Friday, June 6, 2014

Week 2 - bbq mushroom sandwich, beans and greens

I am well aware that the two recipes I'm sharing today are typically made with pork products. And honestly, I'm sure they taste better that way. But! Vegetarians don't often get to eat tasty sandwiches, and I really love this recipe. I use a decent amount of tamari in both dishes to try and get a salty/smoky/savory flavor. You can replace with soy sauce, but I really like tamari because it's concentrated and I think imparts more flavor for its salt content, if that makes any sense. I made a quick BBQ-style sauce for the sandwich, but if you have a bottled or homemade one that you like just replace the sauce I make here with 1/2 C of your choice.

By the way, this is my "trick" for cooking dried beans. It goes quickly and there's no soaking or planning ahead required, only time. And obviously, it takes like 3000x as long as just opening a can, but since I'm a vegetarian and beans are often a main component of my main dishes, I like to cook them from dried myself so I can control texture, salt content, flavor, etc. It really is so easy to do it this way, honestly I'm not too sure what all the soaking, draining, and soaking is about really.

Beans and greens:
-1/2 C dried beans. I used beautiful heirloom beans called good mother stallard beans (who knew?) but pinto, navy, cannellini or kidney beans would be great.
-1 bunch collard greens, about 10 large leaves
-1 clove of garlic, peeled and left whole
-generous pinch of salt
-splash of tamari

Rinse and pick through the beans, discarding any stones or broken beans. Fill your largest pot about 2/3 of the way full, add beans and garlic clove and set to boil on high heat (it's going to seem like way too much water, but remember you'll add the greens later, and the large volume seems important for this quicker cooking process for some reason). When the beans come to a boil, leave boiling for a solid minute stirring semi frequently. Reduce the heat to low, stir and cover. Leave simmering for about 40 minutes, until the beans start to soften. This means you *could* chew and eat one successfully (i.e. without choking or breaking a tooth) but they're still not soft enough to eat in the final dish. When the beans reach this point, add in the salt, stir, and cover again. Cook undisturbed for another 20 to 30 minutes, longer if they seemed to have a long way to go when you tasted them. Meanwhile, cut all the ribs out of your collard greens. If you're obsessive like me, you'll cut all the leaves in half, stack them, cut them in half again, and slice thin even ribbons (see above). If you're not obsessive, you'll just tear or chop all the leaves into small, bite-sized pieces. Rinse the collard greens in a colander under plenty of running water and leave to drain. After those 20 to 30 minutes are up, add all of the collard greens to the pot, stir, and cover again for another 20 minutes or until the beans and the greens are cooked to your liking. Drain with the colander, pick out the garlic clove and discard it, then drizzle beans and greens with tamari to taste. Makes about 3 or 4 servings as a side dish.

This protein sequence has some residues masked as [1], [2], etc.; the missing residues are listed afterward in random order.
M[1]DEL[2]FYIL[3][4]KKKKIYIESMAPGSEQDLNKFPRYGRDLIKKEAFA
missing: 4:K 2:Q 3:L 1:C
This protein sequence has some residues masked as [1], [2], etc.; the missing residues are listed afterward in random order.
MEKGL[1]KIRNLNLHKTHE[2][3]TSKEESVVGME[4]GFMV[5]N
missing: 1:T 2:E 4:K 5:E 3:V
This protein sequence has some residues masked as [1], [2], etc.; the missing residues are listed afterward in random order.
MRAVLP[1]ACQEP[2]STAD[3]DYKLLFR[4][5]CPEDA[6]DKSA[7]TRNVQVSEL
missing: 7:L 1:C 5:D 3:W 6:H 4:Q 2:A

BBQ mushroom sandwich:
-1 lb mushrooms, any kind or a mix. Go cheap! I used crimini.
-3 cloves garlic

-1 TBSP tomato paste
-1 TBSP molasses (I have blackstrap, any kind is fine though)
-2 TBSP apple cider vinegar
-1 TBSP dijon mustard
-2 TBSP tamari
-1 TBSP olive oil
-1 tsp smoked paprika

-4 hamburger buns, quarters of a baguette, whatever you like to eat sandwiches on

Wipe mushrooms and caps with a damp paper towel or cloth. Don't go crazy here, just gently brush away dirt clumps, etc. Slice all of the mushrooms into a fine dice, long thin matchstick shapes, or a combo of both. It doesn't matter how perfect this looks, as long as the pieces are relatively small, because they'll be cooked down and stacked on the sandwich. Peel and finely dice the garlic.

Mix together all of the remaining ingredients (except the buns) to make a quick BBQ sauce. Stir vigorously with a fork to combine. You can play around with this ratio to your own taste, this is just a sweet but mostly salty balance that I really like. You could replace the paprika with chili powder, just be aware that some chili powders contain salt (and so do tomato paste and dijon mustard!) so you might want to dial back on the tamari.

Take a large frying pan with a lid, add a small splash of olive oil, and set over medium heat. When the oil is hot, slowly add all of the mushrooms. Stir, and leave to sweat it out for 10 to 15 minutes, stirring semi-frequently and adjusting the heat so that they don't burn or stick. During this time they will shrink dramatically and release a lot of water. When the pan has more or less dried out again, add the garlic and the BBQ sauce and stir. Cook at a simmer for 20 minutes, stirring to make sure they don't burn. Taste and see if the mushrooms are cooked to a texture you like. You want the mixture to still be sauce-y, because that mushroom-infused sauce is the tastiest part! Turn off the heat, and pile about 1/4 of the mushroom mixture onto each bun or bread slice and serve.

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